Pubdate: Mon, 16 Mar 2015
Source: Washington Post (DC)
Copyright: 2015 The Washington Post Company
Author: Perry Stein


The weekend after marijuana became legal in the District, Capital 
City Hydroponics ran a sale on the indoor gardening kits needed to 
grow it. Business doubled.

In a narrow Petworth basement stuffed with high-end gardening 
supplies, Michael Bayard gingerly explains that tomatoes are best 
grown indoors given the District's unfavorably dank weather.

Tomatoes, it turns out, are cultivated similarly to marijuana. And 
since his shop, Capital City Hydroponics, opened in 2011, Bayard has 
often explained to customers how to grow the food - tacitly aware 
that some of them just go home and use their new tomato knowledge to grow pot.

But marijuana was legalized in the District on Feb. 26, which means 
Bayard can talk openly to customers about growing the plant all he 
wants. Initiative 71 - the law that D.C. voters overwhelmingly 
approved in November - allows people to possess up to two ounces of 
marijuana and grow a maximum of six plants in their homes (with up to 
three mature at one time).

As a result of intervention by the Republican-controlled Congress, 
selling marijuana is still prohibited in the District, making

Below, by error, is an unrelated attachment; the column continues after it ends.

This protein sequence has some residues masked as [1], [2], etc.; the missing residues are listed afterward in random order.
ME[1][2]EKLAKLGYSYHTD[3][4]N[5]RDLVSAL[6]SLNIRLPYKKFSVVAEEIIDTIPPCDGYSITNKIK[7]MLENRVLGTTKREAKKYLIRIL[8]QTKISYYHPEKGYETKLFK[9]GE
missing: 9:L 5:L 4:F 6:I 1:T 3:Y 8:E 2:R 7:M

Bayard's niche store uniquely positioned to benefit from the law. And 
Capital City Hydroponics isn't the only business looking to cash in: 
 From marketing firms to security companies, a number of business not 
traditionally associated with marijuana are making a play for a 
now-viable market in Washington.

Referencing Congress's repeated attempts to kill the local 
initiative, Bayard says marijuana won't be mentioned too much in the 
store because he wants to maintain his family-friendly business 
reputation and ensure that marijuana legalization is here to stay.

"Something that is flowering or fruiting, like tomatoes, or something 
else, right? Then you are going to need a flowering stage where the 
fruits and vegetables can mature," Bayard said in his shop one 
afternoon before legalization took effect. "So this is how I talk to 

Still, the weekend after Initiative 71 took effect, Capital City 
Hydroponics ran a sale of the indoor gardening kits needed to grow